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Environmentalists in B.C. court to force spotted owl protection action

Group wants emergency federal order to halt ‘imminent threat’ in Fraser Canyon
An environmental group is in Federal Court in Vancouver challenging what it describes as Ottawa’s failure to protect the endangered northern spotted owl despite an “imminent threat” to its recovery. In this May 8, 2003 file photo, a northern spotted owl sits on a tree in the Deschutes National Forest near Camp Sherman, Ore. THE CANADIAN PRESS/AP-Don Ryan

An environmental group is challenging the federal government’s handling of protection for the northern spotted owl, calling an eight-month delay in deciding on an emergency order to prevent logging in the endangered owl’s habitat in British Columbia the latest “failure” in efforts to save it.

The Wilderness Committee, represented by environmental law charity Ecojustice, appeared in Federal Court in Vancouver, telling Justice Yvan Roy that Environment Minister Steven Guilbeault originally said in January that he would recommend an emergency order to cabinet, which he did in late September.

Ottawa announced earlier this month that it is not going ahead with an emergency order despite Guilbeault’s recommendation.

The Wilderness Committee’s challenge is nevertheless proceeding as its lawyers argue the delay contravened the minister’s responsibility under the Species at Risk Act to address the imminent threat to spotted owl protection posed by old-growth logging in B.C.’s Fraser Canyon.

“It would fundamentally undermine the entire point of an emergency order, which is to prevent the sudden and brutal disappearance of a species,” Ecojustice lawyer Kegan Pepper-Smith told the court on Wednesday.

There is only one known wild-born spotted owl left in the Fraser Canyon, while two more captive-bred animals were released earlier this year in the area.

Pepper-Smith said the Wilderness Committee originally petitioned Ottawa on the issue of spotted owl habitat in October 2022, and the timing was chosen because it was “well ahead” of the 2023 logging season.

The spotted owl relies on old-growth forests to survive and the federal government’s own assessment found that about 2,500 hectaresof its habitathad “high-to-very-high potential” of being harvested this year, Pepper-Smith said, adding the logging would render the recovery of the wild population impossible.

“In other words, this is an emergency (where) there are specifically identified threats that are imminent,” he said.

Guilbeault had wanted to consult with the B.C. government and First Nations before making any recommendation to cabinet, but the Species at Risk Act does not include language requiring the province be consulted in an emergency, Pepper-Smith said.

“Absolutely, the Minister can conduct economic analysis,” he said. “But it must be in accordance to a timeline responsive to the threats.”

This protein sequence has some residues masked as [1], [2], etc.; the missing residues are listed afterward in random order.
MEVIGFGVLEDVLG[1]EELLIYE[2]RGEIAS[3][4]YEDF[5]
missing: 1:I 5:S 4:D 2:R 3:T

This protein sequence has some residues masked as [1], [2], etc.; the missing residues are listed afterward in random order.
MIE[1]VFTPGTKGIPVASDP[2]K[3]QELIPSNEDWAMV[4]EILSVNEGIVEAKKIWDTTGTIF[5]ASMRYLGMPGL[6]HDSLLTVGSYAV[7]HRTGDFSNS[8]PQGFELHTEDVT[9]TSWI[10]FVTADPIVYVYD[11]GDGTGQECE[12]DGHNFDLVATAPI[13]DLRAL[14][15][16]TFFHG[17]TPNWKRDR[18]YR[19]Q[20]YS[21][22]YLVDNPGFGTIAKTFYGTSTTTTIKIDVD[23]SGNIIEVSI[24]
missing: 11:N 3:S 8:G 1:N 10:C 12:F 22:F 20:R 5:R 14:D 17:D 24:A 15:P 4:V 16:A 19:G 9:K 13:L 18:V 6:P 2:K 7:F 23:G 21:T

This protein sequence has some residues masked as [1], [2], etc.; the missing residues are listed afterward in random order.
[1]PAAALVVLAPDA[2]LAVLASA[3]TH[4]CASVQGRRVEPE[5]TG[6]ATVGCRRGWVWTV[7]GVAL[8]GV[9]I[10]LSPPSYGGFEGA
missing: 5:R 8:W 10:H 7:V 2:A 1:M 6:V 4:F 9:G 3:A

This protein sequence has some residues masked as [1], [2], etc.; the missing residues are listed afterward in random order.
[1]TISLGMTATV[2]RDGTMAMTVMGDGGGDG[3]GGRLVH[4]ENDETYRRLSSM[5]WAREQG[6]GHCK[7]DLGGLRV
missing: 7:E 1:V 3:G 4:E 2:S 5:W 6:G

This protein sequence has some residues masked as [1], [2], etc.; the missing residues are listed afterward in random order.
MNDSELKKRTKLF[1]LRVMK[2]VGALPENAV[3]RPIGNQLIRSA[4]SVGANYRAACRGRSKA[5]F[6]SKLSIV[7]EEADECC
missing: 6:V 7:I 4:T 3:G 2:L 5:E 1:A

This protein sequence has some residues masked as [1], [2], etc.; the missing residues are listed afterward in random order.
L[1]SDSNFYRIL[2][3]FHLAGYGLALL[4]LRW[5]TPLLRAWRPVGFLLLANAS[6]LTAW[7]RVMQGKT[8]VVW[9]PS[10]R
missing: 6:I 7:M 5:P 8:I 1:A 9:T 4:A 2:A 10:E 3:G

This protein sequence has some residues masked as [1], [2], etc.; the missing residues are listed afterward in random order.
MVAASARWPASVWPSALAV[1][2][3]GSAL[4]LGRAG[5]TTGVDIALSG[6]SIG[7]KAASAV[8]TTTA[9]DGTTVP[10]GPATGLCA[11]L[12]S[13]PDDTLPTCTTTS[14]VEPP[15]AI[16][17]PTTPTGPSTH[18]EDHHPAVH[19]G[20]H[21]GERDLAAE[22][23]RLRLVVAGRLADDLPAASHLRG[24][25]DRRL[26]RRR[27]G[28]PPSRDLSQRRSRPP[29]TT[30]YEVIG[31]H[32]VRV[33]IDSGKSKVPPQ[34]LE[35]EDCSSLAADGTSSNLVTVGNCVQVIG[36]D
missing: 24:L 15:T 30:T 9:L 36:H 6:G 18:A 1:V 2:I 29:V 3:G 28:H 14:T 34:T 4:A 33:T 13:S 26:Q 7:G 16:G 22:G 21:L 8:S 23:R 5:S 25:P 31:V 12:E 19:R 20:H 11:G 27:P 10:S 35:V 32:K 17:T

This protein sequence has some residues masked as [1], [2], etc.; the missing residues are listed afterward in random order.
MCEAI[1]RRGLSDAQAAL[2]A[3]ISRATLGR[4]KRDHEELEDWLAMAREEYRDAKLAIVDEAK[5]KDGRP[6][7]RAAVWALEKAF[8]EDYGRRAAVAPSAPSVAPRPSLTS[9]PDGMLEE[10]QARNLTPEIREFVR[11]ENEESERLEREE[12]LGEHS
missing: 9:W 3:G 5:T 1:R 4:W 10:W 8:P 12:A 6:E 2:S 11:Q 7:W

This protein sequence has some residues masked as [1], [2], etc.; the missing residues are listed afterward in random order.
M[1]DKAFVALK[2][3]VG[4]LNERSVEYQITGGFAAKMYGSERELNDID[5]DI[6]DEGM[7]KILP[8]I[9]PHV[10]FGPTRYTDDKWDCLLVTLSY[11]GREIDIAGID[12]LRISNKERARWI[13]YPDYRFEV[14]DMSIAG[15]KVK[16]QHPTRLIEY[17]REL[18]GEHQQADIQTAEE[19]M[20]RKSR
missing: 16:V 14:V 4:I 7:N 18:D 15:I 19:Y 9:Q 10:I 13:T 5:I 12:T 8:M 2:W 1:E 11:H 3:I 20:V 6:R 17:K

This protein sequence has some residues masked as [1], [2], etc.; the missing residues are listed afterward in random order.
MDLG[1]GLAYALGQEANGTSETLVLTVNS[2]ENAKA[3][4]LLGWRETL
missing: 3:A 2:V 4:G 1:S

The judge questioned Pepper-Smith on the issue of a “timely” federal response in a matter covering a large area of land.

“How do you force your partners to come to you sooner rather than later?” Roy asked.

“To say that, when (the minister) had his opinion in January, that he should have made the recommendations in February, I’m not sure that’s realistic.”

Roy also asked if there is a specific formula that Guilbeault could have used to determine what constituted a timely release of his recommendation.

Still, Roy said it “made sense” for people to take issue with an eight-month delay and questioned why the process had to take that period of time to complete.

Justice Department lawyer Aileen Jones said while Guilbeault had to consider the threat logging imposes on the spotted owls, Ottawa also had to consider its “collaborative” relationship with the B.C. government, since the endangered species’ population has depleted to a point where human intervention is required.

Jones said B.C. plays a crucial role within its jurisdiction in the owls’ recovery efforts, and collaboration between the levels of government is vital.

“It would undermine the broad relationship and could have broader impacts on the specie’s recovery,” Jones said of any recommendation without consultation.

The Wilderness Committee’s challenge originally included a request for the court to compel Guilbeault to issue his recommendation before he ended up doing so.

That portion of the challenge was dropped after Ottawa’s announcement that cabinet would not go ahead with the emergency order.

The B.C. government has said there were once up to 1,000 spotted owls in the province.

It has said the release of three birds into the wild last year resulted in two of them being found dead of unknown causes, while the third was found injured.

The injured owl later recovered in captivity and was one of the two animals released into the wild this year.

The spotted owl holds cultural significance to a number of First Nations in B.C., which view the bird as a messenger of the health of the old-growth forest ecosystems they rely on for survival.

The hearing is expected to continue Thursday.

READ ALSO: Federal government rejects emergency order to protect Northern Spotted Owl habitat

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